Apache Arrow

Apache Arrow is an in-memory data structure specification for use by engineers building data systems. It has several key benefits:

  • A in-memory columnar layout permitting O(1) random access. The layout is highly efficient in analytics workloads and permits SIMD optimizations with modern processors. Developers can create very fast algorithms which process Arrow data structures.
  • Efficient and fast data interchange between systems without the serialization costs associated with other systems like Thrift, Avro, and Protocol Buffers.

  • A flexible structured data model supporting complex types that handles flat tables as well as real-world JSON-like data engineering workloads.

Arrow is not an engine, or even a storage system. It’s a set of formats and algorithms for working with hierarchical, in-memory, columnar data and an emerging set of programming language bindings for working with the formats and algorithms.

As Arrow is adopted as the internal representation in each system, systems have the   same internal representation of data. This means that one system can hand data directly to the other system for consumption. And when these systems are collocated on the same node, the copy described above can also be avoided through the use of shared memory. This means that in many cases, moving data between two systems will have zero overhead.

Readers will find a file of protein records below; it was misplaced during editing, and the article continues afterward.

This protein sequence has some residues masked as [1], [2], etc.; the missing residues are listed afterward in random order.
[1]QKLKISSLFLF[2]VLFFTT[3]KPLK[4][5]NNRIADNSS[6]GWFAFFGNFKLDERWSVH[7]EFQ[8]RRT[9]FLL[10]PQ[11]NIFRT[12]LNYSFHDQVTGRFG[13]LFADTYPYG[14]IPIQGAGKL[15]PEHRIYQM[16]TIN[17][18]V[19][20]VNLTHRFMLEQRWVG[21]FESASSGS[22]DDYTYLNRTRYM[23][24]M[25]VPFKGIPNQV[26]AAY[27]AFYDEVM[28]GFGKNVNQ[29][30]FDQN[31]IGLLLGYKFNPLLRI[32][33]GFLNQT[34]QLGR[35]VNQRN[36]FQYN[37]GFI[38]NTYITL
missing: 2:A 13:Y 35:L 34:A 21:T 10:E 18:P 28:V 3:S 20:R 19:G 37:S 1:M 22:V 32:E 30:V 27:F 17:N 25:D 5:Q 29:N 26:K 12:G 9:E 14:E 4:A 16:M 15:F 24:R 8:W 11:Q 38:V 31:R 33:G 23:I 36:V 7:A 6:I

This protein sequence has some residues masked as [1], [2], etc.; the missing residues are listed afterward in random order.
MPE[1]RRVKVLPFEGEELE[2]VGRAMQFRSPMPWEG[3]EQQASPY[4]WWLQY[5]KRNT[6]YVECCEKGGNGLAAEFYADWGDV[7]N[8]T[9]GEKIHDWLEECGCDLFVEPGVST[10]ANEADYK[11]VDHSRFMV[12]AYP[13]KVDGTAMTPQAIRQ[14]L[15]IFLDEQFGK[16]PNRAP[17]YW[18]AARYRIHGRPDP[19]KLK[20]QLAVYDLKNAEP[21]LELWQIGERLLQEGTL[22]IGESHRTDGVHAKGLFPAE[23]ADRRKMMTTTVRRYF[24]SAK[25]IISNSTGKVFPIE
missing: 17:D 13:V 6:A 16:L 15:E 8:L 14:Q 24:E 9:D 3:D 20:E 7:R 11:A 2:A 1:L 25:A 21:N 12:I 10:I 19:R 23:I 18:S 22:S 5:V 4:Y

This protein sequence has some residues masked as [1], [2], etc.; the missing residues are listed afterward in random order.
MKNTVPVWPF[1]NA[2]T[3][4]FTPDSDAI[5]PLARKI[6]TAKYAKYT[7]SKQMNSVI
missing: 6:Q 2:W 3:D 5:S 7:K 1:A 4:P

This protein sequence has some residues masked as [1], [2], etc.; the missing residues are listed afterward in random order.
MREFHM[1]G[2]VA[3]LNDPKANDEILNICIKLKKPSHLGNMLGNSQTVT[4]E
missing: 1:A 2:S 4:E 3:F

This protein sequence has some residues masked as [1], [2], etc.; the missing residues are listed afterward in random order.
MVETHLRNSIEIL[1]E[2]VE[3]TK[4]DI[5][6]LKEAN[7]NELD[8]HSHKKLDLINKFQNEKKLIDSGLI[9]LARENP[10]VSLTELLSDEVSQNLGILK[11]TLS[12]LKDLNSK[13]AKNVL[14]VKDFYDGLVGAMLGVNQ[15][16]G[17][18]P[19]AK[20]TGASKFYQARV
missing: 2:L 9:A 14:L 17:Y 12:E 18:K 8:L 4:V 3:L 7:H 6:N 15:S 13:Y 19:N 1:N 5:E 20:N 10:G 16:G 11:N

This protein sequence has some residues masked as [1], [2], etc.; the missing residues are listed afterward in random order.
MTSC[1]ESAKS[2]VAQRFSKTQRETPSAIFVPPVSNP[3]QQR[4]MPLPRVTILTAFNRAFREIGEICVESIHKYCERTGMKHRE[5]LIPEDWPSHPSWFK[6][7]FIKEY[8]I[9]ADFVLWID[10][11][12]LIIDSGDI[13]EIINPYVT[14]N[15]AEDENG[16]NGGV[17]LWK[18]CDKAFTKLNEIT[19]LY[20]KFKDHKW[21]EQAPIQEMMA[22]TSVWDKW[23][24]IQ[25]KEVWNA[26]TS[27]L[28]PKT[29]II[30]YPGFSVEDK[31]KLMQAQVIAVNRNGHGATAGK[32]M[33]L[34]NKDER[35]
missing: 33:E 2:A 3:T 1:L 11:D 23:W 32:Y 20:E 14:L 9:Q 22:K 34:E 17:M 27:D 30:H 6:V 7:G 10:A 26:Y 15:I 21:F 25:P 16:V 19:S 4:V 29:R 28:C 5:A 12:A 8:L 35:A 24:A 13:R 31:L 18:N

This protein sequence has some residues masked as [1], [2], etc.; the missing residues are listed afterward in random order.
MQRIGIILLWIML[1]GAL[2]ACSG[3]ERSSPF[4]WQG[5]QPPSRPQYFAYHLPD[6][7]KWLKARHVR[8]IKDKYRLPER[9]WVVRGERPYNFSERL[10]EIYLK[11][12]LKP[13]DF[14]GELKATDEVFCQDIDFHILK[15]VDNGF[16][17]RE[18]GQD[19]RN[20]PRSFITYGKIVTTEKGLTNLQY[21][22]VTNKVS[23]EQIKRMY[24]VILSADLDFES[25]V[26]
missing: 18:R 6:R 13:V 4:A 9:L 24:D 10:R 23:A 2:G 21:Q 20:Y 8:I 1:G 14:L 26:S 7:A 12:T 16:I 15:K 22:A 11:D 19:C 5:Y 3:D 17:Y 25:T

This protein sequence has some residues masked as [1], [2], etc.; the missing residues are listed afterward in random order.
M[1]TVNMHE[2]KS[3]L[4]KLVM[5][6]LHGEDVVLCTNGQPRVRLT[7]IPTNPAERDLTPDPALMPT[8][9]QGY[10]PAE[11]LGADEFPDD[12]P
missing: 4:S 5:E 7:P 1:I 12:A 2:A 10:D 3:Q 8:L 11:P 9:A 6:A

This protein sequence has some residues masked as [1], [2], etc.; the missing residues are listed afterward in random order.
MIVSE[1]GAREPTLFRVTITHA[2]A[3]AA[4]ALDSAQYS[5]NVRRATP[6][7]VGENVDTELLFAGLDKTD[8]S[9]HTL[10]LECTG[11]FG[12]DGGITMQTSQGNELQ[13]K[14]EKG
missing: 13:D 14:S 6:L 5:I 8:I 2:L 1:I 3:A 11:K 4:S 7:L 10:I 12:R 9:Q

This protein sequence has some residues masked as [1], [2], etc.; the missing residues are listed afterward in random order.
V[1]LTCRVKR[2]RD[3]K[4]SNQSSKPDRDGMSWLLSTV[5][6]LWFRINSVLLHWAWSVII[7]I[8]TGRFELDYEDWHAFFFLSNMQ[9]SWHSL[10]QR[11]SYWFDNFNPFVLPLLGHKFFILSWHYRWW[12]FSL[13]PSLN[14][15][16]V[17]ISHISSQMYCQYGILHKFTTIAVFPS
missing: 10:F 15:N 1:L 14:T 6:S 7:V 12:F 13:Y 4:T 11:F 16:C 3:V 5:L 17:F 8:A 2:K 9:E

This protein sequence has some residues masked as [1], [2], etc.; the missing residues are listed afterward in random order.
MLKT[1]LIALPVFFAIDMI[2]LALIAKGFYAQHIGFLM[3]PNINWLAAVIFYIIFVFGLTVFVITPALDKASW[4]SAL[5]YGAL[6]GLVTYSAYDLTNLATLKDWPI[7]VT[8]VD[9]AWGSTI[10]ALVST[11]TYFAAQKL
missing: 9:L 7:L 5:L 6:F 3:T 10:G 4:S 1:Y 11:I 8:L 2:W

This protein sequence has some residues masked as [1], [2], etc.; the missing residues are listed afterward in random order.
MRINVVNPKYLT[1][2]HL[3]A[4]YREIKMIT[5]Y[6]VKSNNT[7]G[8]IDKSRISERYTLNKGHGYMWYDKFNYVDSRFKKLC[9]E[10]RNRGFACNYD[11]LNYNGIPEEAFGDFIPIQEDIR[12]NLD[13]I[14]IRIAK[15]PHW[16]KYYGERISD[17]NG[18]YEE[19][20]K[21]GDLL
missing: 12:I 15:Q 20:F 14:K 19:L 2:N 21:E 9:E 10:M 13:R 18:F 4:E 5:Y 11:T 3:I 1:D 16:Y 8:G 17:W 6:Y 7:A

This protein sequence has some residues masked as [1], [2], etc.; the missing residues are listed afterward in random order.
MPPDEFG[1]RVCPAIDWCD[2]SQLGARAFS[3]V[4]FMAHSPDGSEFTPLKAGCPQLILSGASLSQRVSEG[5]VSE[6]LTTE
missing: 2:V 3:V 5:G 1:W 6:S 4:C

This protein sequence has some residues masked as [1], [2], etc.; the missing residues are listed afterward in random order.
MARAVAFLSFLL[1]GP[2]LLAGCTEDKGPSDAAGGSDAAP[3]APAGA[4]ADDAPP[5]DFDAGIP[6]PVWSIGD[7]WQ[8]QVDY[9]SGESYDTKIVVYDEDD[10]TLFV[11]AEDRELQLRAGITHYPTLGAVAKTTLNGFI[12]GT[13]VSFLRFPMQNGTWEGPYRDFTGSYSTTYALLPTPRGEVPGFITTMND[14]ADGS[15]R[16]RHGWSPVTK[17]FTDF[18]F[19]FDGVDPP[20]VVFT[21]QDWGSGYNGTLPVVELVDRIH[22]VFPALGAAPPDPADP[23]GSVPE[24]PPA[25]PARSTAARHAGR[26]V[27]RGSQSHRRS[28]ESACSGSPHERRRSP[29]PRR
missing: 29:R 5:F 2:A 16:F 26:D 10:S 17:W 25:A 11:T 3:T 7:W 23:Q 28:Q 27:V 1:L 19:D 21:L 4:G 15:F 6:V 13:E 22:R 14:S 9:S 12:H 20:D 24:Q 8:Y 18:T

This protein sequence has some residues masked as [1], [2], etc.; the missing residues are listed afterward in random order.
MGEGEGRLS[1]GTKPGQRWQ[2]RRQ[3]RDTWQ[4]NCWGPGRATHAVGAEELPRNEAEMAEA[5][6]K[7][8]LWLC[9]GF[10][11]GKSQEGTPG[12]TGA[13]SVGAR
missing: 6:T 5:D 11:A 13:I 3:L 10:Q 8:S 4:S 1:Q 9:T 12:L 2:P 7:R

Arrow improves the performance for data movement within a cluster in these ways:

  • Two processes utilizing Arrow as their in-memory data representation can “relocate” the data from one process to the other without serialization or deserialization. For example, Spark could send Arrow data to a Python process for evaluating a user-defined function.
  • Arrow data can be received from Arrow-enabled database-like systems without costly deserialization on receipt. For example, Kudu could send Arrow data to Impala for analytics purposes.

For the Python and R communities, Arrow is extremely important, as data interoperability has been one of the biggest roadblocks to tighter integration with big data systems (which largely run on the JVM).

SAP HANA should be an “Arrow-enabled” also, because in that way it will be integrated with all emerging Big Data and Analytics technologies.

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